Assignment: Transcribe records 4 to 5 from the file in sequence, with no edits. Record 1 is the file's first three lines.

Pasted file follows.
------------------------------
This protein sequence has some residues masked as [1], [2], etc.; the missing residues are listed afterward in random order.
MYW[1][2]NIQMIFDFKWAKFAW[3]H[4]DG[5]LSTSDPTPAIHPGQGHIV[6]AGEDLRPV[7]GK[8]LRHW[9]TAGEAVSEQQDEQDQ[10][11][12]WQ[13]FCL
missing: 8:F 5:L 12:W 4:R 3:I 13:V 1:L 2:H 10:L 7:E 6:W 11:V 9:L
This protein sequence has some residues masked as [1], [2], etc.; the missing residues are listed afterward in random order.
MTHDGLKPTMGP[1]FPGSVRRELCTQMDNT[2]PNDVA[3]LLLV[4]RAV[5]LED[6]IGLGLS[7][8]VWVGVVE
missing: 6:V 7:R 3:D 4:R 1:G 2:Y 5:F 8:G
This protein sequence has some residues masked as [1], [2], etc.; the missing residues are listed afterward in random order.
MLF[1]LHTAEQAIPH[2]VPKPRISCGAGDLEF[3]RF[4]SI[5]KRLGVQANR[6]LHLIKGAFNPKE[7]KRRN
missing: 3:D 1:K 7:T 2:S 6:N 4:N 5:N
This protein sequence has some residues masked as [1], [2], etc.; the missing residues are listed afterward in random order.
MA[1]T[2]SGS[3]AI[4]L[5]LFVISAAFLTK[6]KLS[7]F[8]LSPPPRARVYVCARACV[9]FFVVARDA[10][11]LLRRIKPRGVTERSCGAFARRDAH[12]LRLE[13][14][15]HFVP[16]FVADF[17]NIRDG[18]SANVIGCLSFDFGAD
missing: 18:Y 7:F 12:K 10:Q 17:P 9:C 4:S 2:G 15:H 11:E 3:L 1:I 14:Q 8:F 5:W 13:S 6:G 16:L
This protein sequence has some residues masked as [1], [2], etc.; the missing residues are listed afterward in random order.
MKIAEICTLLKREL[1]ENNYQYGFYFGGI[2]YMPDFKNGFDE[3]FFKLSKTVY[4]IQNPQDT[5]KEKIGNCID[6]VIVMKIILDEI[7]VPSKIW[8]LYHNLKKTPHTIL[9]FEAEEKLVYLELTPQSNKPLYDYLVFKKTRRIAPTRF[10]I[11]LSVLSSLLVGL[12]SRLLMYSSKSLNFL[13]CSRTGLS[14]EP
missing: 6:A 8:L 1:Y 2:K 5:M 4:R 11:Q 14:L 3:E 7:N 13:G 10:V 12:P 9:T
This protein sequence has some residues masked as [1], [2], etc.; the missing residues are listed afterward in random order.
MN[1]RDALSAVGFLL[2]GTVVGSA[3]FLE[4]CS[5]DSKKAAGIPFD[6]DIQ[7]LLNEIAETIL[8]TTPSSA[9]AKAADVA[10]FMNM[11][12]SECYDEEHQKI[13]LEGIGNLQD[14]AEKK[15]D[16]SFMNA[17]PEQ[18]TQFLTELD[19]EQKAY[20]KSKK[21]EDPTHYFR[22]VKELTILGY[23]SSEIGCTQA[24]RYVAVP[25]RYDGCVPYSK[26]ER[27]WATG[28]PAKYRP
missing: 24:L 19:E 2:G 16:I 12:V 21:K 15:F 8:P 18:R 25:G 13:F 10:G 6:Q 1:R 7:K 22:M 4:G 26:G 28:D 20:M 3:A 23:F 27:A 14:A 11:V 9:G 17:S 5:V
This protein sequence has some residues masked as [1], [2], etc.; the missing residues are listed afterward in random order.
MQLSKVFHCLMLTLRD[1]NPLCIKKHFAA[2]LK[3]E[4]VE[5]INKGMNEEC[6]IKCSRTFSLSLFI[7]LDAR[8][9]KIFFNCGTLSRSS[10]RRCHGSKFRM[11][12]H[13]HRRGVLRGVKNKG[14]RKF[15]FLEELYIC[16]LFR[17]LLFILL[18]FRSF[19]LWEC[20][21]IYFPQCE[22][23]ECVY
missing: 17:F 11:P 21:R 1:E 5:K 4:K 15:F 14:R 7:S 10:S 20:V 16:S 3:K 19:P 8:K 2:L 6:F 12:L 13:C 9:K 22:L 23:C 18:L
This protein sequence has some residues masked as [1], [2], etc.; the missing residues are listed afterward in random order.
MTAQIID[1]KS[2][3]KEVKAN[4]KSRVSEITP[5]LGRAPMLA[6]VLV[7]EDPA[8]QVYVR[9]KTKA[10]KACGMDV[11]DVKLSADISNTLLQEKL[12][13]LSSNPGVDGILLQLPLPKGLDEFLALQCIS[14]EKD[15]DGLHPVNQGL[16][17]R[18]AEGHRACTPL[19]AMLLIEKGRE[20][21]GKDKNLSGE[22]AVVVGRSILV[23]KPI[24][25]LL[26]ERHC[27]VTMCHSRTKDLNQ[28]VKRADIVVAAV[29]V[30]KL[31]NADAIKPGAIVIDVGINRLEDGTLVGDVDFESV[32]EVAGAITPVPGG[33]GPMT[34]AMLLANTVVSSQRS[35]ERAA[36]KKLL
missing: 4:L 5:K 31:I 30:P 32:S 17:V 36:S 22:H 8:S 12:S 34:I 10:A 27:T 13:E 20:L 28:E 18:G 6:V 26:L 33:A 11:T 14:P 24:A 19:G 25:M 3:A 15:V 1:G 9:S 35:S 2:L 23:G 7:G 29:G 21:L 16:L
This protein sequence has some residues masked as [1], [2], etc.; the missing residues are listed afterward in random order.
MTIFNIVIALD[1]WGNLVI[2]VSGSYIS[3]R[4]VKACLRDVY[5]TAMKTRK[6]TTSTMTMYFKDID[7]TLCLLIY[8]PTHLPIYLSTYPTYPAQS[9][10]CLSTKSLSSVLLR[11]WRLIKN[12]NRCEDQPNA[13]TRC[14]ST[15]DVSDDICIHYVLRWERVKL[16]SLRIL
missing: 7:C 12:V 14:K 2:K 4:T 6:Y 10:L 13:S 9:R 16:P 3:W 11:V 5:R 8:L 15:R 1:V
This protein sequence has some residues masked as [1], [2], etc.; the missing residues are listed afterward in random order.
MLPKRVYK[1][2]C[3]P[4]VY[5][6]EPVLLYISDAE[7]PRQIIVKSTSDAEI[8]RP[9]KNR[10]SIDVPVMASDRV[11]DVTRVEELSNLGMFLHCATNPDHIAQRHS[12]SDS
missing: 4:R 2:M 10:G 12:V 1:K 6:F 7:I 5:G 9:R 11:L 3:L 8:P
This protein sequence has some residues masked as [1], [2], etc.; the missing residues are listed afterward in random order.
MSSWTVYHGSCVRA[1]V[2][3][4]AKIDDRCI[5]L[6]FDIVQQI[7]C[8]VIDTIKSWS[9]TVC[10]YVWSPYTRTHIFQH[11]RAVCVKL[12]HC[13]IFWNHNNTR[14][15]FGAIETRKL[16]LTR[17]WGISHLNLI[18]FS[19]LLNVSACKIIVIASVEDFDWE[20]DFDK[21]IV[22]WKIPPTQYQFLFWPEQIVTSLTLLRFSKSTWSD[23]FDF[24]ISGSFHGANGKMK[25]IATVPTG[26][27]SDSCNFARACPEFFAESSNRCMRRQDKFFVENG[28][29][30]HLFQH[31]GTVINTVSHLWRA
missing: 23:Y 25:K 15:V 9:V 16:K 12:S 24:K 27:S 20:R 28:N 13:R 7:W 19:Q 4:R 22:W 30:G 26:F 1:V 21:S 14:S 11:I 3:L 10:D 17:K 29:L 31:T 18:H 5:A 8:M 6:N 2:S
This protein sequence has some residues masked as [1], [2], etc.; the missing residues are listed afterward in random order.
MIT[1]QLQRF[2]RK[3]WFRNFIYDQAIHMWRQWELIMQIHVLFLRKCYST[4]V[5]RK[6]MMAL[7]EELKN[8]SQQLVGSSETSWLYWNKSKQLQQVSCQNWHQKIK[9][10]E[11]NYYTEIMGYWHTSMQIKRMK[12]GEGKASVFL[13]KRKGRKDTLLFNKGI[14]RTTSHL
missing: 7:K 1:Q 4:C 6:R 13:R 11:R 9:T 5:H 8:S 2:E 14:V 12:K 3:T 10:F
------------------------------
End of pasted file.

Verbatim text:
This protein sequence has some residues masked as [1], [2], etc.; the missing residues are listed afterward in random order.
MA[1]T[2]SGS[3]AI[4]L[5]LFVISAAFLTK[6]KLS[7]F[8]LSPPPRARVYVCARACV[9]FFVVARDA[10][11]LLRRIKPRGVTERSCGAFARRDAH[12]LRLE[13][14][15]HFVP[16]FVADF[17]NIRDG[18]SANVIGCLSFDFGAD
missing: 18:Y 7:F 12:K 10:Q 17:P 9:C 4:S 2:G 15:H 11:E 3:L 1:I 14:Q 8:F 5:W 13:S 6:G 16:L
This protein sequence has some residues masked as [1], [2], etc.; the missing residues are listed afterward in random order.
MKIAEICTLLKREL[1]ENNYQYGFYFGGI[2]YMPDFKNGFDE[3]FFKLSKTVY[4]IQNPQDT[5]KEKIGNCID[6]VIVMKIILDEI[7]VPSKIW[8]LYHNLKKTPHTIL[9]FEAEEKLVYLELTPQSNKPLYDYLVFKKTRRIAPTRF[10]I[11]LSVLSSLLVGL[12]SRLLMYSSKSLNFL[13]CSRTGLS[14]EP
missing: 6:A 8:L 1:Y 2:K 5:M 4:R 11:Q 14:L 3:E 7:N 13:G 10:V 12:P 9:T